- Create 3 different sounds with the object
- Take the object into space and find a way to relate to it. This can be positioning in space, movement, sound, etc.
- Create 3 different relations to the object. Repeat these three relationships by cycling through them, playing with the repetitions by shifting tempo or duration, or spatial relationship.
- Encourage them to add in some of the sounds they had created with their object.
- Lastly, work with a partner and find a way of relating with the objects together. How can the objects interact?
Exploring and Moving with Objects:
[from Donna Redlick]
Objects can be a great way to invite new kinaesthetic experiences and relationships. They can invite you to move beyond your habitual movement patterns.
Choose an object that piques your curiosity.
Imagine that you are discovering this object for the first time. Let go of all known aspects and associations with this object.
Sensing Experience with the Object:
Respond to the object through a sensing experience and allow the object to take you into a movement exploration that invites a sensorial/kinaesthetic experience. Notice the object’s shape, texture, look or sound. How does that evoke your movement experience? Explore the materiality of the object with your eyes closed. Let your body respond… echo its shape, texture, and properties within your own body.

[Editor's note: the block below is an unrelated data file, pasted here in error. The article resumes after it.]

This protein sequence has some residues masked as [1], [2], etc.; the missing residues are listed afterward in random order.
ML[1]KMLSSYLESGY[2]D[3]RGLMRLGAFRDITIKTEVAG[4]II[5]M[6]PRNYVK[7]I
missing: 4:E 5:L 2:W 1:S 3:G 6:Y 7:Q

Moving in Relation to the Object as your Partner:
Move with the object to explore being in relation to it as if it is your partner. You can move towards it, away from it, with it, over it, under it, around it, move in contrast to it – the possibilities are endless - continue to find ways that you can be relation to the object and how that relation invites you to move.
Invent/Find the ‘new’:
As you explore moving with the object notice how that can invite you to invent a ‘new’ movement vocabulary? How does the object or prop take you out of your habitual ways of moving? Once you have discovered movement patterns that emerge from being with the object set the object aside and explore the same movement patterns without the object. What do you notice?
An extension of you:
Another exploration is to imagine that this object is an extension of your body. How do you move when that object is an extension of you? If that object is now a part of you how does it invite you to bridge out into your environment or reach out into space?
Observing Material as Inspiration Source
[From Robert Leveroos, inspired by an exercise of Ann-Marie Kerr]